“Mary has chosen the better part and it will not be taken from her.” Through the centuries, many have cited this verse to justify two distinct forms of life: the active and the contemplative often elevating the latter as a “higher calling.” Is this an accurate and acceptable interpretation?
There are many tempting reasons to place the contemplative life above the active life. Anthony of Padua praised the beauty of contemplation when he said, “The birds are the saints, who fly to heaven on the wings of contemplation, who are so removed from the world that they have no business on earth. They do not labour, but by contemplation alone they already live in heaven.” Augustine encouraged contemplation when he exhorted, “Disengage thyself a while from earthly care, and give thyself for a time to think of God, and to repose a little in Him.” John of the Cross went so far as to equate contemplation with the very presence of God when he said, “Silence is God’s first language.” From these saints and many others, one can easily understand how contemplation got elevated. Notwithstanding the truth of these statements, must contemplation life be separated from active life?
Jesus loved Martha, Mary and Lazarus. When Jesus visited them on the occasion of Lazarus’ death, he walked to the tomb and wept. The Jews who had come to comfort the family took note and said, “See how he loved him.” If Jesus loved Lazarus then he loved all three. When Jesus went to visit Lazarus, Martha and Mary, he did not go to three separate homes, but to one home. Why do we attempt to separate what is factually joined together?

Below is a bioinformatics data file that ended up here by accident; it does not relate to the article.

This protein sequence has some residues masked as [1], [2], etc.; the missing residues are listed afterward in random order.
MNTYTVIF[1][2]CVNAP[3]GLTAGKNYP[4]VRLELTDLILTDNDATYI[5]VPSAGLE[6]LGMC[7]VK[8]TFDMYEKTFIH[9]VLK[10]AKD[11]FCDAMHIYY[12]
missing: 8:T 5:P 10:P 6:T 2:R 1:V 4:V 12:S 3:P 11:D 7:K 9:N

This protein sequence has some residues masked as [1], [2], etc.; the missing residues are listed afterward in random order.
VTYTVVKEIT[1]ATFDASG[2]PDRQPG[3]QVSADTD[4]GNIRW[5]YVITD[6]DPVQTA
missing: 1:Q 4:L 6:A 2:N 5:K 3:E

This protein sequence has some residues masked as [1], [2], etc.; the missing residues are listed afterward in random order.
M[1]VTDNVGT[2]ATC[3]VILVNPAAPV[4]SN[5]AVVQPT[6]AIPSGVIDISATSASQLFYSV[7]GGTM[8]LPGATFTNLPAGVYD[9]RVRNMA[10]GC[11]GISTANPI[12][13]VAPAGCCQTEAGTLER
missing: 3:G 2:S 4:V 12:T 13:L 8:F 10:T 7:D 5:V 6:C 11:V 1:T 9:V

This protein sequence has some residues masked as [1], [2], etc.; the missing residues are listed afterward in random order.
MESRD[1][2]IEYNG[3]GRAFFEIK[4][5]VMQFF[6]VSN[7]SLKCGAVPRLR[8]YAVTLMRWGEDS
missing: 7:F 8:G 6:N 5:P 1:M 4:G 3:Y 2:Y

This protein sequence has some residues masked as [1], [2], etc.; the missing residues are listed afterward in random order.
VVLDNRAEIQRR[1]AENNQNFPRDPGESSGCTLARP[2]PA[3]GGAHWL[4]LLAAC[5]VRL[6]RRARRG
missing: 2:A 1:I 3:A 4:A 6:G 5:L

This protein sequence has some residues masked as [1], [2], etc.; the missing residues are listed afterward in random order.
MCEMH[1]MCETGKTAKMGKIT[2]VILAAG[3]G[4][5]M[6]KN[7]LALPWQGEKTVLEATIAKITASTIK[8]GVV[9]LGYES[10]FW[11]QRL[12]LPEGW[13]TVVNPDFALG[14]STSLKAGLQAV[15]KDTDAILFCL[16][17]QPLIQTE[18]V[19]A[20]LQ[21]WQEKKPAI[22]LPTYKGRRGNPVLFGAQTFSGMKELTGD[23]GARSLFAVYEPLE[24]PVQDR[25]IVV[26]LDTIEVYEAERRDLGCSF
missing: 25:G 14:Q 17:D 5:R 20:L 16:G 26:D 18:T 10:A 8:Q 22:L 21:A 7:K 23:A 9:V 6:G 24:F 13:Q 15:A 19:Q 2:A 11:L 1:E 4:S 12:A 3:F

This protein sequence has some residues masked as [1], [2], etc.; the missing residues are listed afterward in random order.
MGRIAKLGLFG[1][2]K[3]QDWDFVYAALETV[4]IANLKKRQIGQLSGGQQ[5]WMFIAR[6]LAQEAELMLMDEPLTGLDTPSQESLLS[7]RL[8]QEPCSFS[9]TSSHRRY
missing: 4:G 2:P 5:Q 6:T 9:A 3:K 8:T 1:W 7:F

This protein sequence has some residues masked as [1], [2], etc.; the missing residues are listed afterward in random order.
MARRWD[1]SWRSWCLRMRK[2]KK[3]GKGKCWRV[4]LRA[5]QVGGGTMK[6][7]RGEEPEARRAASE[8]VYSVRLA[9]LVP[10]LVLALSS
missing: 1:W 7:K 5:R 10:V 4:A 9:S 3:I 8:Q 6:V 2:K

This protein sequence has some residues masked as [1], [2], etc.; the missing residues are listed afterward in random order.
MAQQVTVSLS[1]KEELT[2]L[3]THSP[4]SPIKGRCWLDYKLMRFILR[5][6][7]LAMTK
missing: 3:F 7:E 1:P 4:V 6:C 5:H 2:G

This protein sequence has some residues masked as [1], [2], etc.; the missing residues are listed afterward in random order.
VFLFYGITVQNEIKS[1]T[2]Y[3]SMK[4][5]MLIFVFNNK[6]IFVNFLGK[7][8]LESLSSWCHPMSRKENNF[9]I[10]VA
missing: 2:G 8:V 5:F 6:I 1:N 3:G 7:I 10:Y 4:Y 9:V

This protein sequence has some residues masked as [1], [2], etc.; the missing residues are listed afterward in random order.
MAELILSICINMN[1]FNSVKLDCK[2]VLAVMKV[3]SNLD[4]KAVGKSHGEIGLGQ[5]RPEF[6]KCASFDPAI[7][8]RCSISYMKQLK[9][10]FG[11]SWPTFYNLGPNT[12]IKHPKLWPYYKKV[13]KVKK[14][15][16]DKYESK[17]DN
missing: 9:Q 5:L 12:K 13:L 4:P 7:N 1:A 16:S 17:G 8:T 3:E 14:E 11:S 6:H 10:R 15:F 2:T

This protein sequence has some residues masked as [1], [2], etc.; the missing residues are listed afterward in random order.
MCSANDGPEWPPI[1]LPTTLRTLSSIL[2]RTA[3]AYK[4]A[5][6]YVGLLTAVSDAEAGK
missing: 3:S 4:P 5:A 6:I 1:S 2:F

From where does this desire to divide and categorize what is so familiar and natural come? Are we surprised or uncomfortable with Martha’s complaint to Jesus? Do we think that Mary did not hear what Martha said to Jesus? What do we think was Mary’s mental response even if there was no mention of a response from Mary? Even Jesus’ answer to Martha was playful and gentle, “Martha, Martha, you are anxious and worried about many things.” This is the lively and somewhat messy reality of family and community life. There is no separation. There is daily living, hospitality, work, contemplation, joy. Into this place, Jesus made a visit. Thank God He visits such a place because it does not appear very different from our homes.
* Abbot of St. Martin Abbey
By Fr Marion Nguyen osb *